Japanese Prime Minister Abe Shinzo pledged to stand by aging atomic bomb survivors in his speech during a ceremony marking 75 years since the atomic bombing of Nagasaki.
Abe gave the address at the Peace Park in the southwestern Japanese city on Sunday. Japan also marked the 75th anniversary of the atomic bombing of Hiroshima on Thursday.
Abe promised to take seriously survivors' need for support in healthcare, medicine and welfare. He vowed to "stand by those advancing in age by strengthening comprehensive relief measures, such as screenings to recognize atomic bomb illnesses as swiftly as possible."
Abe said people are making great efforts to overcome the coronavirus pandemic. He said the fact that Nagasaki recovered so beautifully from the atomic bombing through the efforts of its citizens is a strong reminder that there is nothing that cannot be overcome and that peace is very precious.
Abe also said Japan will continue adhering to the Three Non-Nuclear Principles. The policy means not possessing, producing, or permitting the introduction of nuclear weapons to the Japanese land.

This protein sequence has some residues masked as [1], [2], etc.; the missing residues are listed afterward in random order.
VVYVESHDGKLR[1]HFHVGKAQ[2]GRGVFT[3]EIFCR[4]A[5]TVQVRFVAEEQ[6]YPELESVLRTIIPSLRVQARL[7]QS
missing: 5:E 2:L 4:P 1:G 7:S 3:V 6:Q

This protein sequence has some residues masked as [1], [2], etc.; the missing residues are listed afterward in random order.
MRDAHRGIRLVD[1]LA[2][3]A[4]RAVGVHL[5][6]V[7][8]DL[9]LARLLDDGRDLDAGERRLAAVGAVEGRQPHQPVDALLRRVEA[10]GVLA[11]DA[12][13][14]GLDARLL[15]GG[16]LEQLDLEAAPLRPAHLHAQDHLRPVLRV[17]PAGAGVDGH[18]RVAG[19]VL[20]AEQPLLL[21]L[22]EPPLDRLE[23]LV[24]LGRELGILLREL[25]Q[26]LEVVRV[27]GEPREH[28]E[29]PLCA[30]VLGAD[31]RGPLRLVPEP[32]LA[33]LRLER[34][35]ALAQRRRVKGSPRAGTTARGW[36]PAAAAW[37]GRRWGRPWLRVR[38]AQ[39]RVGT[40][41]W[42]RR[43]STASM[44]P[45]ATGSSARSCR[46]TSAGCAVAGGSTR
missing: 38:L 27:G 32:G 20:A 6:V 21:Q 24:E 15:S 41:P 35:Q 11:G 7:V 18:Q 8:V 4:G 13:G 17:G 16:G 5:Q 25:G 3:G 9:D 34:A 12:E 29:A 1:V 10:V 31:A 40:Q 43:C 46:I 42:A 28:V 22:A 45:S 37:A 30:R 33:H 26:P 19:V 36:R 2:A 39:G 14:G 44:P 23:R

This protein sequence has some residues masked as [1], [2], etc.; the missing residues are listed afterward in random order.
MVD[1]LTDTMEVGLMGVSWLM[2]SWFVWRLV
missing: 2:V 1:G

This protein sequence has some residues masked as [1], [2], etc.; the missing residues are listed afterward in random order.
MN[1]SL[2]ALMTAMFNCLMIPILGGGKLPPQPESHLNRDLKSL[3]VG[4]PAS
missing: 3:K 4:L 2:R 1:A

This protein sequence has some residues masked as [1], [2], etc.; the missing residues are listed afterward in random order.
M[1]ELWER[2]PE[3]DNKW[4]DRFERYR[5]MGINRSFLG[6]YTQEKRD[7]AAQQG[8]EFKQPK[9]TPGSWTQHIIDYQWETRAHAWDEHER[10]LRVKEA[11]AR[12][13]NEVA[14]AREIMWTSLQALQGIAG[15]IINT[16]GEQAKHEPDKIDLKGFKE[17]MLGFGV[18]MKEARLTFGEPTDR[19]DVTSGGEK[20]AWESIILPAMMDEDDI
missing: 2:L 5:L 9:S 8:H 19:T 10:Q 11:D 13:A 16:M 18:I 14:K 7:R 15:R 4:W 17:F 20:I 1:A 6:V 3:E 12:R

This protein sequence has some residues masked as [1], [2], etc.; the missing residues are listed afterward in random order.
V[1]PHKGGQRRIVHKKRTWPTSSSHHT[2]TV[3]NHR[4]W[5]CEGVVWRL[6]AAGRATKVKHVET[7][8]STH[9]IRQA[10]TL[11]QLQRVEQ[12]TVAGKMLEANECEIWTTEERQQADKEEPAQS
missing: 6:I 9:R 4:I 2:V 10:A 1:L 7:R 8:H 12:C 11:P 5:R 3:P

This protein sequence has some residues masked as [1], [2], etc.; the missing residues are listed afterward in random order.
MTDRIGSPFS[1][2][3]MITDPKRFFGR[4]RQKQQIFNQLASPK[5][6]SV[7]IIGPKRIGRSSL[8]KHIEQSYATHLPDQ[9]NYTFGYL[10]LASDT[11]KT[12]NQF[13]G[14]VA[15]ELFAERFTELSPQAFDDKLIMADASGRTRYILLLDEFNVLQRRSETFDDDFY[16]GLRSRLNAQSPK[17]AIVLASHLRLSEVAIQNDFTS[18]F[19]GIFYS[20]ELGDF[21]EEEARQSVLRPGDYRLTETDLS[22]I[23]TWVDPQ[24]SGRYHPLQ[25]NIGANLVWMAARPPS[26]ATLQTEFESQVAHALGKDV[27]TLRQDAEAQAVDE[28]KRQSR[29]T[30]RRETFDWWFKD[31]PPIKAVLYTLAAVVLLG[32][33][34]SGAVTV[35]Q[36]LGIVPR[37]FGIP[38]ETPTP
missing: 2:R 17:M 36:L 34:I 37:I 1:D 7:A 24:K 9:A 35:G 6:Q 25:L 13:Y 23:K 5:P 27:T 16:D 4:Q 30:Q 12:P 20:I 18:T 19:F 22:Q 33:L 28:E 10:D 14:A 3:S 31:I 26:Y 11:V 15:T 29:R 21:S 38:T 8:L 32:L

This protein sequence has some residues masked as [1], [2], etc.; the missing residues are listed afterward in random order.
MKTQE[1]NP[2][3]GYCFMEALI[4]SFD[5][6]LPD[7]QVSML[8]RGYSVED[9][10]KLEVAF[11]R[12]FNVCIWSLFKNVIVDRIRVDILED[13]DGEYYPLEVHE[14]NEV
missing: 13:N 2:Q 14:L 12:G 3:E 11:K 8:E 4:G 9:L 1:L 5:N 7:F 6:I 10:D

The prime minister said Japan "will serve as a bridge between countries that take different stands" on nuclear disarmament. He said Japan will also "persist in urging dialogue and promoting them into action."
Abe said 2020 marks 50 years since the Treaty on the Non-Proliferation of Nuclear Weapons took effect.
He said it is important for the upcoming NPT Review Conference to produce meaningful results for the treaty to continue serving as a foundation for an international framework on nuclear disarmament and non-proliferation.
Abe said "Japan will appeal to other nations to continue their unified efforts" and "will keep making proactive contributions."
Abe said, "The firm steps toward realizing 'a world without nuclear weapons' are sustained by efforts to hand down across generations and borders the horrific and inhumane nature of using nuclear weapons."
He said Japan "will join hands with the atomic bomb survivors and continue efforts to enhance understanding about the realities of the atomic bombing."